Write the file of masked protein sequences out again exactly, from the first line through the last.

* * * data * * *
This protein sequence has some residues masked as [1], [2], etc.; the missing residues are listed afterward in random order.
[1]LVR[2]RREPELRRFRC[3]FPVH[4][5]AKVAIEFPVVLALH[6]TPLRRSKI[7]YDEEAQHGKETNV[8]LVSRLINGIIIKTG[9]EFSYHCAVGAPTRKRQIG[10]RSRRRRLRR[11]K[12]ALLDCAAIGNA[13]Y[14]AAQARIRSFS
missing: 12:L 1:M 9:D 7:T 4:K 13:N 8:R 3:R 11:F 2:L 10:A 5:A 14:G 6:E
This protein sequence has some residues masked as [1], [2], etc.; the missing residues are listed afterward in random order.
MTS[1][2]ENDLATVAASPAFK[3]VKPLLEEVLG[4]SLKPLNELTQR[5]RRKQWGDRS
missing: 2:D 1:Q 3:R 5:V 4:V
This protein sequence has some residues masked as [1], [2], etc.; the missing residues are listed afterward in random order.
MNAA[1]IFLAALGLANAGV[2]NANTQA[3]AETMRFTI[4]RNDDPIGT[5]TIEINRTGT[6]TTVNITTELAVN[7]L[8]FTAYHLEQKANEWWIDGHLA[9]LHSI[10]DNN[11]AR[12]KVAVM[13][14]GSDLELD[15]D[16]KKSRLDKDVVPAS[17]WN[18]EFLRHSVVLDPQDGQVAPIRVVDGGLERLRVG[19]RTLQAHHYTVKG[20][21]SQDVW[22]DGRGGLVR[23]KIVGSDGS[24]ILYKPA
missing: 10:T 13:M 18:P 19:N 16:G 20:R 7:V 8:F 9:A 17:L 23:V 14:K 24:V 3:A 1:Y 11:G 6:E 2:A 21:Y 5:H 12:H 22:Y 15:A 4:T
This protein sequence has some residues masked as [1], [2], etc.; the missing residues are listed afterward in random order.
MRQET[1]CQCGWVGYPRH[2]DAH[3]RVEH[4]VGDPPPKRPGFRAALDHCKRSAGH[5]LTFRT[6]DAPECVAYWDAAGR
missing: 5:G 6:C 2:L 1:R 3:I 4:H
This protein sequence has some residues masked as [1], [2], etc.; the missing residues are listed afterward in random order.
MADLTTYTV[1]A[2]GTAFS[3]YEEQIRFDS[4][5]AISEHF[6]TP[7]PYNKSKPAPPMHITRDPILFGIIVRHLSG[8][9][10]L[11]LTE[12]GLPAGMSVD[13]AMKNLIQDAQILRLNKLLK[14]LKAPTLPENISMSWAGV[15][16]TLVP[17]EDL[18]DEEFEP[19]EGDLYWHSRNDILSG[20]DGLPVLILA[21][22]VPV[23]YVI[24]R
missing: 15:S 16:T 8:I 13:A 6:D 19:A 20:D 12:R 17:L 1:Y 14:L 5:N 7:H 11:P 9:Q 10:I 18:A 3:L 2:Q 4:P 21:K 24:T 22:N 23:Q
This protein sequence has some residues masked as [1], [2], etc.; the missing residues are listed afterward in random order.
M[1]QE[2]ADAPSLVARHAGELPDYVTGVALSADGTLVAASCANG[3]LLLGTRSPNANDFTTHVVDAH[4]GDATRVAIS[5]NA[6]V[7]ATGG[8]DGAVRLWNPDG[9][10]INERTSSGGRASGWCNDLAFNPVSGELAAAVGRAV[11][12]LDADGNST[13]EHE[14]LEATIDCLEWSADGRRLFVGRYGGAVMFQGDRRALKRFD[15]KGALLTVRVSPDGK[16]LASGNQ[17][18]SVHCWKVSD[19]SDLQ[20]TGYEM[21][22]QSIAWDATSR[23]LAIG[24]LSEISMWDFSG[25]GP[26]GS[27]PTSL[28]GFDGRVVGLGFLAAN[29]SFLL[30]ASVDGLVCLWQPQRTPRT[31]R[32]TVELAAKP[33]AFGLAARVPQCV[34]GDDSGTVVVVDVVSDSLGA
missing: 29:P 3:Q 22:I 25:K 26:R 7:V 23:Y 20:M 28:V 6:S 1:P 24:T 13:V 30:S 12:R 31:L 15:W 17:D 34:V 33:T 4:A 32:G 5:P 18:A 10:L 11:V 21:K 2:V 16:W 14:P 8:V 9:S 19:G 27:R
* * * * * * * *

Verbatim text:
This protein sequence has some residues masked as [1], [2], etc.; the missing residues are listed afterward in random order.
[1]LVR[2]RREPELRRFRC[3]FPVH[4][5]AKVAIEFPVVLALH[6]TPLRRSKI[7]YDEEAQHGKETNV[8]LVSRLINGIIIKTG[9]EFSYHCAVGAPTRKRQIG[10]RSRRRRLRR[11]K[12]ALLDCAAIGNA[13]Y[14]AAQARIRSFS
missing: 12:L 1:M 9:D 7:T 4:K 13:N 8:R 3:R 11:F 2:L 10:A 5:A 14:G 6:E
This protein sequence has some residues masked as [1], [2], etc.; the missing residues are listed afterward in random order.
MTS[1][2]ENDLATVAASPAFK[3]VKPLLEEVLG[4]SLKPLNELTQR[5]RRKQWGDRS
missing: 2:D 1:Q 3:R 5:V 4:V
This protein sequence has some residues masked as [1], [2], etc.; the missing residues are listed afterward in random order.
MNAA[1]IFLAALGLANAGV[2]NANTQA[3]AETMRFTI[4]RNDDPIGT[5]TIEINRTGT[6]TTVNITTELAVN[7]L[8]FTAYHLEQKANEWWIDGHLA[9]LHSI[10]DNN[11]AR[12]KVAVM[13][14]GSDLELD[15]D[16]KKSRLDKDVVPAS[17]WN[18]EFLRHSVVLDPQDGQVAPIRVVDGGLERLRVG[19]RTLQAHHYTVKG[20][21]SQDVW[22]DGRGGLVR[23]KIVGSDGS[24]ILYKPA
missing: 10:T 13:M 18:P 19:N 16:G 20:R 7:V 8:F 9:A 17:L 23:V 14:K 24:V 3:A 1:Y 11:G 6:E 2:A 21:Y 5:H 12:H 22:Y 15:A 4:T
This protein sequence has some residues masked as [1], [2], etc.; the missing residues are listed afterward in random order.
MRQET[1]CQCGWVGYPRH[2]DAH[3]RVEH[4]VGDPPPKRPGFRAALDHCKRSAGH[5]LTFRT[6]DAPECVAYWDAAGR
missing: 5:G 6:C 2:L 1:R 3:I 4:H
This protein sequence has some residues masked as [1], [2], etc.; the missing residues are listed afterward in random order.
MADLTTYTV[1]A[2]GTAFS[3]YEEQIRFDS[4][5]AISEHF[6]TP[7]PYNKSKPAPPMHITRDPILFGIIVRHLSG[8][9][10]L[11]LTE[12]GLPAGMSVD[13]AMKNLIQDAQILRLNKLLK[14]LKAPTLPENISMSWAGV[15][16]TLVP[17]EDL[18]DEEFEP[19]EGDLYWHSRNDILSG[20]DGLPVLILA[21][22]VPV[23]YVI[24]R
missing: 15:S 16:T 8:I 13:A 6:D 19:A 20:D 12:R 17:L 1:Y 14:L 5:N 7:H 11:P 9:Q 10:I 18:A 3:L 2:Q 4:P 21:K 24:T 22:N 23:Q
This protein sequence has some residues masked as [1], [2], etc.; the missing residues are listed afterward in random order.
M[1]QE[2]ADAPSLVARHAGELPDYVTGVALSADGTLVAASCANG[3]LLLGTRSPNANDFTTHVVDAH[4]GDATRVAIS[5]NA[6]V[7]ATGG[8]DGAVRLWNPDG[9][10]INERTSSGGRASGWCNDLAFNPVSGELAAAVGRAV[11][12]LDADGNST[13]EHE[14]LEATIDCLEWSADGRRLFVGRYGGAVMFQGDRRALKRFD[15]KGALLTVRVSPDGK[16]LASGNQ[17][18]SVHCWKVSD[19]SDLQ[20]TGYEM[21][22]QSIAWDATSR[23]LAIG[24]LSEISMWDFSG[25]GP[26]GS[27]PTSL[28]GFDGRVVGLGFLAAN[29]SFLL[30]ASVDGLVCLWQPQRTPRT[31]R[32]TVELAAKP[33]AFGLAARVPQCV[34]GDDSGTVVVVDVVSDSLGA
missing: 29:P 3:Q 22:I 25:K 26:R 7:V 23:Y 20:M 28:V 6:S 1:P 24:T 13:V 30:S 12:R 31:L 15:W 17:D 34:V 33:T 4:A 32:G 5:P 18:A 10:L 11:V 21:K 2:V 16:W 14:P 8:V 9:S 19:G 27:R